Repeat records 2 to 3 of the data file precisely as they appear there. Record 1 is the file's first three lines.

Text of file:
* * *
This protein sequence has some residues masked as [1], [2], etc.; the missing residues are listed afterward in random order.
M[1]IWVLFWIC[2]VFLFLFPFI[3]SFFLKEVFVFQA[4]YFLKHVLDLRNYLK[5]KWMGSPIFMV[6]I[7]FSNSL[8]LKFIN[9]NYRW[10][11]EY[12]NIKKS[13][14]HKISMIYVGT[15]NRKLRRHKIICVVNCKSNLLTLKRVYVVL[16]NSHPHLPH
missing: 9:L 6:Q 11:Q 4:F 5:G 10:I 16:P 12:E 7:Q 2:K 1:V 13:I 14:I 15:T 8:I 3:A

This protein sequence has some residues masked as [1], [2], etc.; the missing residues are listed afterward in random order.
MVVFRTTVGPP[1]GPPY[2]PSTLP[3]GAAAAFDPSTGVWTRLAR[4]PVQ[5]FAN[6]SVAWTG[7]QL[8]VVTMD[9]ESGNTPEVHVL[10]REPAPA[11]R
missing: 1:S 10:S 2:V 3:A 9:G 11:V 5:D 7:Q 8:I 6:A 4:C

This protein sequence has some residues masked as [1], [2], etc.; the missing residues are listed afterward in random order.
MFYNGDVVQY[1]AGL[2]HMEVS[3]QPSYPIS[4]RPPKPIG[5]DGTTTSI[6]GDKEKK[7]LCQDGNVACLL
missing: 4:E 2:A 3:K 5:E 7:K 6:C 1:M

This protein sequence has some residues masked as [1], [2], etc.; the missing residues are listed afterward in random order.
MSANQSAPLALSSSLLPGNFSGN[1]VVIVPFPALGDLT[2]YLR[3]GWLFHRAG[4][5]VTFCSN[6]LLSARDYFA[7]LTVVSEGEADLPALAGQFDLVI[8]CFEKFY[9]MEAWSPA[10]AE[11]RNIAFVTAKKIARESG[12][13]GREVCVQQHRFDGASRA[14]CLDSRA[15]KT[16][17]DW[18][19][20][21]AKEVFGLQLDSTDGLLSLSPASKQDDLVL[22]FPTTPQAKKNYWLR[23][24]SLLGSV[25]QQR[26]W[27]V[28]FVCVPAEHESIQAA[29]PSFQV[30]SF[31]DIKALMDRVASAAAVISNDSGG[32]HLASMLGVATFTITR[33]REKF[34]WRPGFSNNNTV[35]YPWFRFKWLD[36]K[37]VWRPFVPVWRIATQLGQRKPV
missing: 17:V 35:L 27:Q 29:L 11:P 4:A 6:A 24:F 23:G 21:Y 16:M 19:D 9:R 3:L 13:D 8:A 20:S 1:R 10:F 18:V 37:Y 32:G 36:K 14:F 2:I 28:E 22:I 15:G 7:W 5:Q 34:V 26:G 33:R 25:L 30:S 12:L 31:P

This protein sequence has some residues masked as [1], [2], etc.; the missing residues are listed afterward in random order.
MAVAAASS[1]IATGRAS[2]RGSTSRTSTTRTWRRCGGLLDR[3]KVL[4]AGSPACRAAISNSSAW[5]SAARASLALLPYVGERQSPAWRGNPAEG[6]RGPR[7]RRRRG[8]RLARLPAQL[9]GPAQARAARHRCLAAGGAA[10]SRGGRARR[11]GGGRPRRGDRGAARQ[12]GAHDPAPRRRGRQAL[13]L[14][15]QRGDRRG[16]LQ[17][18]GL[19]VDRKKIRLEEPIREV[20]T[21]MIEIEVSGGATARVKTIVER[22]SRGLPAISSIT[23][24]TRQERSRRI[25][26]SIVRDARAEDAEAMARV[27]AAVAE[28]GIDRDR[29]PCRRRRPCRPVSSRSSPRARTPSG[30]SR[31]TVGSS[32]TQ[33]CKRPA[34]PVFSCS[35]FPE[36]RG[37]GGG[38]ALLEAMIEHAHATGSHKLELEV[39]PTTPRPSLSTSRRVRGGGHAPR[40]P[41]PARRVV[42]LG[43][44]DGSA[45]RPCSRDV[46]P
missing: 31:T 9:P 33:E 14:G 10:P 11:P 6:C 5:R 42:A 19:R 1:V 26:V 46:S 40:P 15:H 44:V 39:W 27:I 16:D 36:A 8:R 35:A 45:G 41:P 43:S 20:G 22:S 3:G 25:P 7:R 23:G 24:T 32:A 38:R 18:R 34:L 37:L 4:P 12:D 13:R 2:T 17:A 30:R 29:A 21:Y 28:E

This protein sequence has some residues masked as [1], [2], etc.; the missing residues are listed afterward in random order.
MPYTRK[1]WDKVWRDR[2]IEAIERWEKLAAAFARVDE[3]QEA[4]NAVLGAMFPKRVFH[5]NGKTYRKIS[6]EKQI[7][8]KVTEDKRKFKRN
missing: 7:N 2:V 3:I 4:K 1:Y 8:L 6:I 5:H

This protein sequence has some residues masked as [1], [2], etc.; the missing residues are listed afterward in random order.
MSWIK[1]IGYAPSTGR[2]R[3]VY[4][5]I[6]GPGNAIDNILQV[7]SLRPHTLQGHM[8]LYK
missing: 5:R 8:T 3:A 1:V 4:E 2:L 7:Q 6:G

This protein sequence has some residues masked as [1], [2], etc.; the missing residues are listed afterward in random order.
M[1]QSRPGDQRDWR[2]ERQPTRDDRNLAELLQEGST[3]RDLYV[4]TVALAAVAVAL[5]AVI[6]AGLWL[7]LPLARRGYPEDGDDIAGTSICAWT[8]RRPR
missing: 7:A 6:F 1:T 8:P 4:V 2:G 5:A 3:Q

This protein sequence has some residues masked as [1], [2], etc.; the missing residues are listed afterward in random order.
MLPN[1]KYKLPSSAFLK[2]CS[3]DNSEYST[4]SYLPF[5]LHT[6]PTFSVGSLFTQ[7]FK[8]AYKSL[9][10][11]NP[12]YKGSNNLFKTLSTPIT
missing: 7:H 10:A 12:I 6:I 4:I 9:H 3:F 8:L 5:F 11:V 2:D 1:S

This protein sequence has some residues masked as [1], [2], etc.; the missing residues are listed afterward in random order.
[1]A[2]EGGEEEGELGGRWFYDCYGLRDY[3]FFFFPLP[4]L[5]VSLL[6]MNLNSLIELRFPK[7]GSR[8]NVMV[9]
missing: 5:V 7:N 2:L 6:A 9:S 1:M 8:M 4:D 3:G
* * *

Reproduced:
This protein sequence has some residues masked as [1], [2], etc.; the missing residues are listed afterward in random order.
MVVFRTTVGPP[1]GPPY[2]PSTLP[3]GAAAAFDPSTGVWTRLAR[4]PVQ[5]FAN[6]SVAWTG[7]QL[8]VVTMD[9]ESGNTPEVHVL[10]REPAPA[11]R
missing: 1:S 10:S 2:V 3:A 9:G 11:V 5:D 7:Q 8:I 6:A 4:C

This protein sequence has some residues masked as [1], [2], etc.; the missing residues are listed afterward in random order.
MFYNGDVVQY[1]AGL[2]HMEVS[3]QPSYPIS[4]RPPKPIG[5]DGTTTSI[6]GDKEKK[7]LCQDGNVACLL
missing: 4:E 2:A 3:K 5:E 7:K 6:C 1:M